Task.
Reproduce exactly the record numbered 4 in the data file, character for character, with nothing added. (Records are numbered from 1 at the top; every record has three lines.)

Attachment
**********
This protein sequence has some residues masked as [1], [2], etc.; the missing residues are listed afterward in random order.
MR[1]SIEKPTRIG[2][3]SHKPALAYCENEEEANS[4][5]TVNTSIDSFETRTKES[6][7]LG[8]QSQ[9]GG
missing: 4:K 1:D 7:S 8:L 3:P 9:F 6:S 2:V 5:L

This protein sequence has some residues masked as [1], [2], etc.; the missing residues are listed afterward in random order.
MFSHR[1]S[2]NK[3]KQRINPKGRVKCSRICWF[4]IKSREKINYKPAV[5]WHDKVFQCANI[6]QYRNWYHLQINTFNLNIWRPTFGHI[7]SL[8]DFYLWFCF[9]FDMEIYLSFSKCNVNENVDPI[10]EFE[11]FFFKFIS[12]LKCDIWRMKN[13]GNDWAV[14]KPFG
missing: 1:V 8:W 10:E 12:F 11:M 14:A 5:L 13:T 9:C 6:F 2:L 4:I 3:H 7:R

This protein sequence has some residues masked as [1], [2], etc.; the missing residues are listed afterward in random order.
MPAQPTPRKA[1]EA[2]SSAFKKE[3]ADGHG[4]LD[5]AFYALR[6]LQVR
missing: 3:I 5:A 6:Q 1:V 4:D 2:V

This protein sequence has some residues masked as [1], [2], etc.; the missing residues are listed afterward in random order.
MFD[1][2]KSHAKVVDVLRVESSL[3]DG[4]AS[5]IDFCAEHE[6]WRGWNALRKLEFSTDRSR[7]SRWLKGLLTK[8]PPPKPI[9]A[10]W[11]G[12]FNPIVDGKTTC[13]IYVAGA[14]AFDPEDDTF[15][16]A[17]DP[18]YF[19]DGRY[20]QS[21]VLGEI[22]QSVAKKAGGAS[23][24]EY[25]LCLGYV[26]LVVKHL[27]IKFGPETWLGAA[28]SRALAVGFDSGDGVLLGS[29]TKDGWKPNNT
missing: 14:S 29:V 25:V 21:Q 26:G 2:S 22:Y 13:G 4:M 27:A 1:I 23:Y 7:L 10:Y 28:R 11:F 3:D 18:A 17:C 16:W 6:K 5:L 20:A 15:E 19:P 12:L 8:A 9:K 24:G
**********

This protein sequence has some residues masked as [1], [2], etc.; the missing residues are listed afterward in random order.
MFD[1][2]KSHAKVVDVLRVESSL[3]DG[4]AS[5]IDFCAEHE[6]WRGWNALRKLEFSTDRSR[7]SRWLKGLLTK[8]PPPKPI[9]A[10]W[11]G[12]FNPIVDGKTTC[13]IYVAGA[14]AFDPEDDTF[15][16]A[17]DP[18]YF[19]DGRY[20]QS[21]VLGEI[22]QSVAKKAGGAS[23][24]EY[25]LCLGYV[26]LVVKHL[27]IKFGPETWLGAA[28]SRALAVGFDSGDGVLLGS[29]TKDGWKPNNT
missing: 14:S 29:V 25:V 21:Q 26:G 2:S 22:Y 13:G 4:M 27:A 1:I 23:Y 7:L 10:Y 28:R 11:F 3:D 18:A 17:C 16:W 6:K 5:L 20:A 15:E 19:P 12:L 8:A 9:K 24:G